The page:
Bond Discount

AAA

DEFINITION of 'Bond Discount'

The amount by which the market price of a bond is lower than its principal amount due at maturity. This amount, called its par value, is often $1,000. As bond prices are quoted as a percent of face value, a price of 98.00 means that the bond is selling for 98% of its face value of $1,000.00 and the bond discount is 2%.

INVESTOPEDIA EXPLAINS 'Bond Discount'

Bonds trade at a discount to par value for a number of reasons. Bonds on the secondary market with fixed coupons will trade at discounts when market interest rates rise. While the investor receives the same coupon, the bond is discounted to match prevailing market yields. Discounts also occur when bond supply exceeds demand, when the bond's credit rating is lowered, or when the perceived risk of default increases. Conversely, falling interest rates or an improved credit rating may cause a bond to trade at a premium.

RELATED TERMS
  1. Par Value

    The face value of a bond. Par value for a share refers to the ...
  2. Effective Interest Method

    The practice of accounting for the discount at which a bond is ...
  3. Net Interest Cost (NIC)

    A mathematical formula that an issuer of bonds uses to compute ...
  4. Bond Rating

    A grade given to bonds that indicates their credit quality. Private ...
  5. Discount

    The condition of the price of a bond that is lower than par. ...
  6. Coupon

    The interest rate stated on a bond when it's issued. The coupon ...
RELATED FAQS
  1. Are high-yield bonds better investments than low-yield bonds?

    Most bonds typically make periodic payments, known as coupon payments, to the bondholder. A bond's indenture, which will ... Read Full Answer >>
  2. What does it mean when a bond is selling at a premium? Is it a good investment?

    When the terms premium and discount are used in reference to bonds, they are telling investors that the purchase price of ... Read Full Answer >>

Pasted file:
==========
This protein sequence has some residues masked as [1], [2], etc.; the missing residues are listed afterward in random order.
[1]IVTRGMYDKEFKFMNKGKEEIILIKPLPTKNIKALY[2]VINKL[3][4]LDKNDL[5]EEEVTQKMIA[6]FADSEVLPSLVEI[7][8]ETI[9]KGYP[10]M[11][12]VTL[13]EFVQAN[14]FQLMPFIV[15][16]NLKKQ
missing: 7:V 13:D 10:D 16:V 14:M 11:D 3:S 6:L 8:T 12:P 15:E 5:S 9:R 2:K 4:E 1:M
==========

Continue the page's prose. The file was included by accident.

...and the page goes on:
3. If the price of the bond falls, does that mean the company won't pay me the par value?

    When you buy a bond, you are loaning money to the issuer. Because a bond is a loan, the interest paid to the bondholder is ... Read Full Answer >>
Related Articles
  1. Bonds & Fixed Income

    Junk Bonds: Everything You Need To Know

    Don't be fooled by the name - junk bonds may be for you if you know how to analyze them.
  2. Bonds & Fixed Income

    Understanding Bond Prices and Yields

    Understanding this relationship can help an investor in any market.
  3. Bonds & Fixed Income

    Climb The Bond Ladder To Higher Income

    Whether it's learning how to ladder bonds or finding alternatives, investors seeking better returns need to be more active.
  4. Bonds & Fixed Income

    How Bond Market Pricing Works

    Learn the basic rules that govern how bond prices are determined.
  5. Credit & Loans

    Understanding Credit Risk

    Credit risk arises whenever a borrower is expecting to use future cash flows to pay a current debt.
  6. Bonds & Fixed Income

    Should Junk Bond ETFs Be a Part of Your Portfolio?

    Should junk bonds be a part of your portfolio? Here's what you need to know.
  7. Professionals

    Vanguard Readies Muni Bond ETF

    Vanguard is set to roll out a muni bond ETF, the firm's first.
  8. Mutual Funds & ETFs

    Is the TLT ETF a Good Bet for the Long Run?

    Is the iShares 20+ Year Treasury Bond ETF (TLT) a good bet for the long run?
  9. Bonds & Fixed Income

    African Equities vs. Bonds: Risks and Rewards

    A look at the risks and rewards of exposure to African equities vs. bonds.
  10. Credit & Loans

    What are the Five C's of Credit?

    The five C’s of credit are what banks and other lenders evaluate about a potential borrower when making a lending decision. The five C’s are Character, Capacity, Capital, Collateral and Conditions. ...

You May Also Like

Hot Definitions
  1. Interest Rate Risk

    The risk that an investment's value will change due to a change in the absolute level of interest rates, in the spread between ...
  2. Income Effect

    In the context of economic theory, the income effect is the change in an individual's or economy's income and how that change ...
  3. Price-To-Sales Ratio - PSR

    A valuation ratio that compares a company’s stock price to its revenues. The price-to-sales ratio is an indicator of the ...
  4. Hurdle Rate

    The minimum rate of return on a project or investment required by a manager or investor. In order to compensate for risk, ...
  5. Market Value

    The price an asset would fetch in the marketplace. Market value is also commonly used to refer to the market capitalization ...
  6. Preference Shares

    Company stock with dividends that are paid to shareholders before common stock dividends are paid out. In the event of a ...
Trading Center